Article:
Blogger girish said...

Michael--I like how you've been blogging about the same film more than once.
I've been watching fewer films lately, wanting to spend more time with each one, and feel like doing the same thing.

February 05, 2006 9:17 PM  
Blogger girish said...

At the age when I was playing street cricket, getting into scrapes and walking around in short pants, this kid is making feature films.
[Thanks, Doug].

February 05, 2006 9:22 PM  
Blogger girish said...

New issue of Bright Lights Film Journal.

February 05, 2006 9:23 PM  
Blogger girish said...

I'm not into celebrity dish but this is irresistible.

February 05, 2006 9:33 PM  
Blogger Shasta said...

i LOVE Aftforum. i need to make money, (like one make's time), to afford it.... gut post senor!

February 05, 2006 10:11 PM  
Blogger girish said...

Shasta, I've tried subscriptions to other art magazines (like Art in America or ArtNews) and always end up not renewing. This one's different. I like its level of discourse--not too basic, not too esoteric.

February 06, 2006 5:43 AM  
Blogger girish said...

Okay. Just got an email from Rob. He was at Sundance last week, and interviewed Reygadas at length. He sent me the transcript, which is utterly fascinating, and will be posted before too long on the Paste website as a podcast.
At one point, they're talking about Reygadas' favorite filmmakers (Bresson, Ozu, Antonioni, Tarkovsky...) and guess who he points to as one of the greatest American directors? Yup, Abel Ferrara...

(Oh, and nice work, Rob, on being named "chief film critic" over there...)

February 06, 2006 5:46 AM  
Blogger girish said...

Online-only Claire Denis interview outtakes (with Gavin Smith) on the Film Comment site:

Denis: ...I have a dreamy distance with reality, which is not a really good thing.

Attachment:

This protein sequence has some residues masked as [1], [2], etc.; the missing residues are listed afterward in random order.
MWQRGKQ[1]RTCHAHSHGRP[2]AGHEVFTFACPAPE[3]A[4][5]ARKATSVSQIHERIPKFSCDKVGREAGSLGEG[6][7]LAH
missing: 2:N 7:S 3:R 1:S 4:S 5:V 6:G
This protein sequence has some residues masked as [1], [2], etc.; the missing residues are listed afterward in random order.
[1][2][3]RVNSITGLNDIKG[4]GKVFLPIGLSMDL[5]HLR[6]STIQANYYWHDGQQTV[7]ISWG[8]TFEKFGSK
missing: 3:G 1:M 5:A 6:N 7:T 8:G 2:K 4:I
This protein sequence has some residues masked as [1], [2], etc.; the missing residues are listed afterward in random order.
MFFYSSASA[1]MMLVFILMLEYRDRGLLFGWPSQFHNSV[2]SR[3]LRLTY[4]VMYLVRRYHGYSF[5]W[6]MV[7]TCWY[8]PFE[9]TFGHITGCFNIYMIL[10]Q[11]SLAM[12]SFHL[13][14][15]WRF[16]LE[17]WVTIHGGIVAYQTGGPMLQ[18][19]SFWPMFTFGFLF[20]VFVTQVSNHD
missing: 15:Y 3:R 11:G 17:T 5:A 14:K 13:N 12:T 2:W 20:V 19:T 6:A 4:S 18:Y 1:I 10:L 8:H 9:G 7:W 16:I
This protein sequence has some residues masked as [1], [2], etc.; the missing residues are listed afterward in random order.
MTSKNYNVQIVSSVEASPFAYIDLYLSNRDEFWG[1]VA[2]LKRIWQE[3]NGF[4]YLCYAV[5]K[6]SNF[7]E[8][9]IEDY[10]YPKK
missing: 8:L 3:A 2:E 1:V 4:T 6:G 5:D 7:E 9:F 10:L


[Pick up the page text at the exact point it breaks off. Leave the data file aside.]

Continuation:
Smith: I think it's very good for films.

D: But for life it is not.

S: Maybe not. I have always felt that your films were very difficult for me, maybe because I tend to be rational despite being drawn to the poetic or imaginative work. I look at a film and try to understand its mathematics. But that doesn't work with your film.

D: As an audience, I do not ask any questions of the film. The film can lead me anywhere. I can go and see any film, a good or a bad one. In Saraband, when the young girl speaks for the first time about her father and there is this flash image of the father grabbing her. It's a vision, probably not the vision of the girl, but it blew me away. I say this is the greatest thing I have seen this year. A real vision, a vision of violence, but something that doesn't tell the exact truth, because it's kind of hard to speak about the relations you have with your father. It feels like a kind of hidden consciousness. I am not able to do that. But I understand logic. I have been educated to be logical, so I know what logic is.

S: But you don't choose it?

D: No, but I don't reject it as something I don't like. I'm the opposite: if I have a discussion with someone, I would not be very tolerant with someone who has no logic.

S: But when you watch a film?

D: I ask for nothing.

February 06, 2006 6:46 AM  
Blogger Campaspe said...

Girish, for a moment I missed the "hotel" part and thought perhaps you had napped at the movie, which would have been a bigger blunder, I suppose. Years ago I had a couple of subscriptions to Carnegie Hall, way up in the gods, and my friend and I would look down at the well-dressed businessmen in the good seats, dropping off to sleep during the first movement. Quite the expensive nap.

J. Hoberman is not my favorite critic (forgive me!) but I do want to see this director's movie now.